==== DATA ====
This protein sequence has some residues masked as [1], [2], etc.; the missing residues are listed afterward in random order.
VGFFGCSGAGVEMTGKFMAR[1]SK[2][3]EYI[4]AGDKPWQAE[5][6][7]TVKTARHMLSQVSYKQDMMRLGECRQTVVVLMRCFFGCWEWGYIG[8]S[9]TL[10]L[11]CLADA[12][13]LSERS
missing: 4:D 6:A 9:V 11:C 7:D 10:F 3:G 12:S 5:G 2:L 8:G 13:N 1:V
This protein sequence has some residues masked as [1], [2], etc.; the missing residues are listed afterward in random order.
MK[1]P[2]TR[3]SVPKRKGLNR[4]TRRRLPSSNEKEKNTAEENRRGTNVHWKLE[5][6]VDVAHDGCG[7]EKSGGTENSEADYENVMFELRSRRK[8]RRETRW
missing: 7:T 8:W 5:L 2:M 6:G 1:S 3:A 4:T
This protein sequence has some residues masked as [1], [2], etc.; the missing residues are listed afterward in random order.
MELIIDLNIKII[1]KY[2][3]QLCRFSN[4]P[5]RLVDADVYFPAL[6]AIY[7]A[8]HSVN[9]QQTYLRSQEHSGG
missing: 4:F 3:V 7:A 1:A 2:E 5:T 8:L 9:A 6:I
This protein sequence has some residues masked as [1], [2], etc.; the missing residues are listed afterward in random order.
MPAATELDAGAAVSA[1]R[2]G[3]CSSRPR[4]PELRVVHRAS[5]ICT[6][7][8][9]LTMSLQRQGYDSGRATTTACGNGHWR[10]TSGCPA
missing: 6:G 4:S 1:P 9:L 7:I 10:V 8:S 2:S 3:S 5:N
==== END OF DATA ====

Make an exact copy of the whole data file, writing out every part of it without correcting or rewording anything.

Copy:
This protein sequence has some residues masked as [1], [2], etc.; the missing residues are listed afterward in random order.
VGFFGCSGAGVEMTGKFMAR[1]SK[2][3]EYI[4]AGDKPWQAE[5][6][7]TVKTARHMLSQVSYKQDMMRLGECRQTVVVLMRCFFGCWEWGYIG[8]S[9]TL[10]L[11]CLADA[12][13]LSERS
missing: 4:D 6:A 9:V 11:C 7:D 10:F 3:G 12:S 5:G 2:L 8:G 13:N 1:V
This protein sequence has some residues masked as [1], [2], etc.; the missing residues are listed afterward in random order.
MK[1]P[2]TR[3]SVPKRKGLNR[4]TRRRLPSSNEKEKNTAEENRRGTNVHWKLE[5][6]VDVAHDGCG[7]EKSGGTENSEADYENVMFELRSRRK[8]RRETRW
missing: 7:T 8:W 5:L 2:M 6:G 1:S 3:A 4:T
This protein sequence has some residues masked as [1], [2], etc.; the missing residues are listed afterward in random order.
MELIIDLNIKII[1]KY[2][3]QLCRFSN[4]P[5]RLVDADVYFPAL[6]AIY[7]A[8]HSVN[9]QQTYLRSQEHSGG
missing: 4:F 3:V 7:A 1:A 2:E 5:T 8:L 9:A 6:I
This protein sequence has some residues masked as [1], [2], etc.; the missing residues are listed afterward in random order.
MPAATELDAGAAVSA[1]R[2]G[3]CSSRPR[4]PELRVVHRAS[5]ICT[6][7][8][9]LTMSLQRQGYDSGRATTTACGNGHWR[10]TSGCPA
missing: 6:G 4:S 1:P 9:L 7:I 10:V 8:S 2:S 3:S 5:N